Tag Archives: craft

Classifying characters

I have a strong fascination with systems for classifying characters, like my born great/achieve greatness/have greatness thrust upon them post from some years back. I don’t really use them that much when I’m writing, but they still interest me. So here are a few.

The original DC Comics RPG from about 30 years ago broke down heroic motivations into five categories.  They uphold good (Superman). They fight evil (Batman and Spectre). They’re burdened with unwanted power (Cyborg. The Doom Patrol. The X-Men). A sense of duty (Green Lantern). The thrill of adventure (Green Arrow. Warlord)

My friend Gray Rinehart posted a list on his blog (I don’t have the exact link) of how characters respond to outer and inner expectations:

  • Upholders struggle to live up to what other people expect of them, and their own standards.
  • Obligers meet other people’s expectations, but resist setting internal, personal standards.
  • Questioners follow their own code, but resist outer expectations.
  • Rebels push against other people’s rules, and against their own standards.

John Rogers discusses levels of corruption on his blog Kung Fu Monkey in relation to his TV show Leverage but I think it’s also useful as an assessment of how bad a character (or a real person) is.

1)You discover your business has done something bad and harmful (your new product has harmful side effects say). You put a stop to it, make restitution and acknowledge the error. Or on a personal level, you do something — cheat on your spouse, say — but you stop, confess, don’t do it again and don’t dig yourself in deeper defending yourself. Overall, you’re a good person (subject to just how bad your actions were); you sinned, but instead of excusing it, you’ve done your best to atone and resume walking the walk. For example, William Powell in Manhattan Melodrama who resigns his post when he fails to live up to his own standards.

2)You did something wrong but you don’t admit to it. However you also don’t repeat your error. So (again depending what you did) you’re still a decent human being.

3)You don’t admit it, and you also don’t try to control it. For example, you know if your old lover shows up, you’re going to sleep with them, but you don’t take any steps to avoid being alone with them.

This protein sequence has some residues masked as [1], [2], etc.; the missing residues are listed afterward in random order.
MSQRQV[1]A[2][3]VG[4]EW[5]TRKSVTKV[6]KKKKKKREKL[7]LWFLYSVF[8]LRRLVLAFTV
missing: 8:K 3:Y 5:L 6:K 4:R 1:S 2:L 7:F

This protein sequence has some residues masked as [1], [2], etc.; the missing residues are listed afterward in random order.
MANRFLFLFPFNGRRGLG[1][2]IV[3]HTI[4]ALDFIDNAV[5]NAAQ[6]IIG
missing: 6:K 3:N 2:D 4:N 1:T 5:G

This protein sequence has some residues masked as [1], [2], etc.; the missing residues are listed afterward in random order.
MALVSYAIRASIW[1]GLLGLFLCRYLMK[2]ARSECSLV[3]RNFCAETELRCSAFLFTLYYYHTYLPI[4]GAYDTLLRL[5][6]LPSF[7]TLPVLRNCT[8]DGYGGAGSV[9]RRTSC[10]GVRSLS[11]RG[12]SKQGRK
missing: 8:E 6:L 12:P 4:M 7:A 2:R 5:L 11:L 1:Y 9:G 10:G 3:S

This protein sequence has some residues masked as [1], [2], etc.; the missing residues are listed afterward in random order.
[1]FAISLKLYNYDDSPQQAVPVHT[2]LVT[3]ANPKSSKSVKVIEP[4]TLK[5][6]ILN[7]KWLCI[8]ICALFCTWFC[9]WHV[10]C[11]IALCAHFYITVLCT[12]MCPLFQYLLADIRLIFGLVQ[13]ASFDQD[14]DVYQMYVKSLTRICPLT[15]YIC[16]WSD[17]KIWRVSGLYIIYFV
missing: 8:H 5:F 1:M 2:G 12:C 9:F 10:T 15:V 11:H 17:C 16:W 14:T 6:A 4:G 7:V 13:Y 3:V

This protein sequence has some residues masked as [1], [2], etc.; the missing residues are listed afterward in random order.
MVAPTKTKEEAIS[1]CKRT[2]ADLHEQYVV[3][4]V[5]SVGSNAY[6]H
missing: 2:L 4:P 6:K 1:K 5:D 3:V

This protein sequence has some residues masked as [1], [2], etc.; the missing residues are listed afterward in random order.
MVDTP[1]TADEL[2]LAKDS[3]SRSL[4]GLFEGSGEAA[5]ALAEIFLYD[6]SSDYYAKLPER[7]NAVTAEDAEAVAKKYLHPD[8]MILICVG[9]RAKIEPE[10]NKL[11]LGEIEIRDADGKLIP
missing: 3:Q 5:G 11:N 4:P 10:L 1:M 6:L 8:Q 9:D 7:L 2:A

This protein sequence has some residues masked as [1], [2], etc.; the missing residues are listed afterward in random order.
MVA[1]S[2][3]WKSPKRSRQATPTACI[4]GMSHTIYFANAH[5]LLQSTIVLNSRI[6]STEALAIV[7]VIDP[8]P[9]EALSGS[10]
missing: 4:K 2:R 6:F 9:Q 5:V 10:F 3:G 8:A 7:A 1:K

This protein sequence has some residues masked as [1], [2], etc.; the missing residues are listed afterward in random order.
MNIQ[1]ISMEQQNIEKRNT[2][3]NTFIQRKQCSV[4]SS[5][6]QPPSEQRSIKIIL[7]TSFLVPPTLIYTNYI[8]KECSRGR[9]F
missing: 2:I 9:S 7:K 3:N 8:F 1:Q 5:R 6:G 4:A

4)You actively doing stuff — selling tainted products, sleeping with strangers on trips out of town, cutting corners on regulations — while holding yourself as a respectable person. The higher the risk of harm, the worse you are: if you hide a 10 percent risk your nuclear plant will cause cancer in the neigbhorhood, that’s bad but it’s not as bad as if there’s a 60 percent risk.

Rogers does a much more entertaining breakdown, so check it out.

Foz Meadows and I use a similar classification scheme for Bad Boys (hers) and Bad Girls (mine). The ones who makes a good romantic lead, “the rebel – is defiant, confident, anarchic; a counteragent to the conformity, he breaks rules, laws and established social mores alike, both on principle and for the joy of it.” They push the protagonist to rebel too, against everything that’s strangling them in their lives. Next come the ones who see the protagonist mostly as a possession or a source of sexual satisfaction, but don’t care about them much beyond that (see either of the original posts for examples). And then the ones who are abusive, manipulative, treat you like shit or talk you into murdering or stealing for them. And that goes even if they’re charming and/or beautiful and/or the sex is incredible; that may explain why the protagonist can’t quit them but it disqualifies the for the happy ending.

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Sherlock Holmes: You see, but you do not observe

So Holmes informed Watson in A Scandal in Bohemia (“Don’t just see: observe” on my Holmes mug makes the same point). Holmes doesn’t just see people, he notices them. The placement of their callouses, the stains on their clothes, whether they’ve dressed carefully or rapidly, the wear and tear on their possessions. From all of which he can learn much.

It’s a good rule for writers too, I think. Observe our characters. Don’t just see them, observe specific, telling, or at least colorful details. Is the calendar on their computer blocked up with non-stop meetings instead of productive work? Does the female lead dress loud and flamboyant or with crisp understated elegance? Does the handsome dude swagger over to the woman he wants to ask out or politely try to strike up a casual conversation first?